Effie Gray is a genuinely fascinating character and one day there will be a brilliant film made about her, but despite vast amounts of effort and some interesting touches, this movie isn’t it.
At 19-years-old Effie (Dakota Fanning) marries the older John Ruskin (Greg Wise), a prominent art critic who’s seen as a very good match. However soon after the wedding problems begin to appear, as while she wishes to be a proper wife, John controlling parents (Julie Walters and David Suchet) prevent her from helping her husband with his domestic affairs, and he himself refuses to consummate their marriage.
Effie understandably begins to feel trapped and suffers from what would probably be today diagnosed as severe depression, something her distant husband has little patience for – taking it as evidence of his increasing conviction that she is wicked. However when they head to Scotland – for her health – they take young artist John Everett Millais (Tom Sturridge) with them, who has been commissioned to paint Ruskin. This lays the seeds for what became one of the Victorian era’s greatest sex scandals, after Effie begins to seek ways to escape and find the passion her life is severely lacking.
Effie Gray had a difficult journey to the screen as even after it was in the can it was delayed due to a lawsuit that challenged Emma Thompson’s script, with another screenwriter making a copyright claim over her screenplays about Effie. Once that was dismissed that path was cleared for it to hit the screen, but unfortunately it’s not half the movie is might have been.
While Thompson has a great way with words, she wants this to be a Victorian Remains Of The Day, where the conflict comes from repressed people whose emotions are held in tightly to the point where they’re about to explode – and therefore even the tiniest show of real connection has great power. However what Remains Of The Day has that this doesn’t is Thompson and Anthony Hopkins giving two of the greatest performances in cinema history. Instead we have Dakota Fanning who seems less repressed and more totally blank. Greg Wise starts off seeming perpetually perplexed before getting a bit moustache-twirly, but it’s very difficult to discern what’s happening under his surface.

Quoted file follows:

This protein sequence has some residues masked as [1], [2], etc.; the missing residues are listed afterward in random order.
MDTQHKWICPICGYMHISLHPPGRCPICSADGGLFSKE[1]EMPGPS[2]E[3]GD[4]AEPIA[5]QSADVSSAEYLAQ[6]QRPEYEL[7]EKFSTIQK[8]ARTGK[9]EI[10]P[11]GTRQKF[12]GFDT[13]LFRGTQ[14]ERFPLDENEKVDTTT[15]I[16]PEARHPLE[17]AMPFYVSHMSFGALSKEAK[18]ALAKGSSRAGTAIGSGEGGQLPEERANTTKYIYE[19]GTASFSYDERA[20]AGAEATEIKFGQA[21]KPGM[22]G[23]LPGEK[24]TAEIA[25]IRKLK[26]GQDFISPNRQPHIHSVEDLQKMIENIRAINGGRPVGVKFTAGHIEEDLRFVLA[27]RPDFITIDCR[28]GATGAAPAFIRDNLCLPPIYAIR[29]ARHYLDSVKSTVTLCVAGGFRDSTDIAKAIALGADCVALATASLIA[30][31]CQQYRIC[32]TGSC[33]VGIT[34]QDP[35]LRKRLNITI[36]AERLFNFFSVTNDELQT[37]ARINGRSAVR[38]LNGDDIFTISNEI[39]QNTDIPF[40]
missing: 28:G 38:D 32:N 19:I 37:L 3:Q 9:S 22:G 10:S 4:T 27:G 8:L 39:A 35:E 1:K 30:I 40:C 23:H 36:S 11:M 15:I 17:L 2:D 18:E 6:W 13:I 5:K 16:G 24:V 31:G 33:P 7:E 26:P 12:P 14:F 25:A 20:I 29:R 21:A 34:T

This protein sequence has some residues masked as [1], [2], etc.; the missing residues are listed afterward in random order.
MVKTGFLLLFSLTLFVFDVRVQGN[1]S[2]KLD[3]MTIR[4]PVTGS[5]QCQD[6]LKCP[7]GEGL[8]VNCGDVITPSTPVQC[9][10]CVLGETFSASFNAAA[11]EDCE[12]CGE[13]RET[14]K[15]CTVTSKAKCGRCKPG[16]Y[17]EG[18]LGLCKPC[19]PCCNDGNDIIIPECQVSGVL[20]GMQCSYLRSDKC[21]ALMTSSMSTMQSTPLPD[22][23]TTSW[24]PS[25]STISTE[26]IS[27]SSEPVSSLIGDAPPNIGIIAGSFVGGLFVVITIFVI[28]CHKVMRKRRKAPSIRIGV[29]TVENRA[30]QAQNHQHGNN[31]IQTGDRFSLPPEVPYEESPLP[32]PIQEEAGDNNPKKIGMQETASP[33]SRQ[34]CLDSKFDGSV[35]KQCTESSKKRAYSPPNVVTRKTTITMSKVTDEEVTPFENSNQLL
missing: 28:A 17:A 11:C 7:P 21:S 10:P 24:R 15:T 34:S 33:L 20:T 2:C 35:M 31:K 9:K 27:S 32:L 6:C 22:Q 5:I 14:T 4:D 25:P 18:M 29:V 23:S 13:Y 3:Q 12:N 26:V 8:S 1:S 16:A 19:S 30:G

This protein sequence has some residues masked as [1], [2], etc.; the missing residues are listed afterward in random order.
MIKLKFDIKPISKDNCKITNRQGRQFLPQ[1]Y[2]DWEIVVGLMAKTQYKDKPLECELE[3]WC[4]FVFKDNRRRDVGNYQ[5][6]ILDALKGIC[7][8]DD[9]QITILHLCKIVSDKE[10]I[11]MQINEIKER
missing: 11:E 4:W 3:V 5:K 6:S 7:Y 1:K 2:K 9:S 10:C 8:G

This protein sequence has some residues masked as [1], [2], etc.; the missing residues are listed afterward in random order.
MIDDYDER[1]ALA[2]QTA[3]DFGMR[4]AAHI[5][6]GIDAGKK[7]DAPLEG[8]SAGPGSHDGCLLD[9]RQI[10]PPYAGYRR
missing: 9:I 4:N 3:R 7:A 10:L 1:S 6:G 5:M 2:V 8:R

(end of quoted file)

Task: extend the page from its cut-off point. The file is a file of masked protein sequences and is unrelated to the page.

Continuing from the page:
There’s plenty of promise in Tom Sturridge’s Millais, but he doesn’t appear properly until after the halfway point, giving the movie little time to build any passion between him and Effie – indeed we see so little that when she eventually starts to think about leaving Ruskin for him, it seems more foolhardy than a call to passion. Richard Laxton’s direction doesn’t help either as it’s so contained it always feels like you’re outside looking in rather than being brought into their world.
It doesn’t help either than in its desire not to stray too far from the historical record, it feels like we’re only getting part of the story. The most famous story about Effie is probably apocryphal – that her husband never slept with her because he was horrified by the sight of her pubic hair, having only seen female nudes in art – but it’s a better explanation than the movie gives. There are hints about why he won’t touch her, such as the possibility of him being asexual, gay, interested in younger girls or completely oedipally screwed up with a massive Madonna/whore complex. However it’s all hints, so at the end of the movie the real reason could be absolutely anything.
Although some people criticise films when they don’t 100% stick to the known historical facts, that would be better than this.
There’s a lot of promise here and it’s a massive shame the film doesn’t really get to grips with Effie’s story – she is an incredible figure, but we will have to wait for a movie that does her justice.
Overall Verdict: With a stronger hand at the till and actors who could better portray the turmoil under the surface of seemingly still waters this could have been great, but unfortunately it’s not just Ruskin who’s accused of impotency, it’s the film itself.
Reviewer: Tim Isaac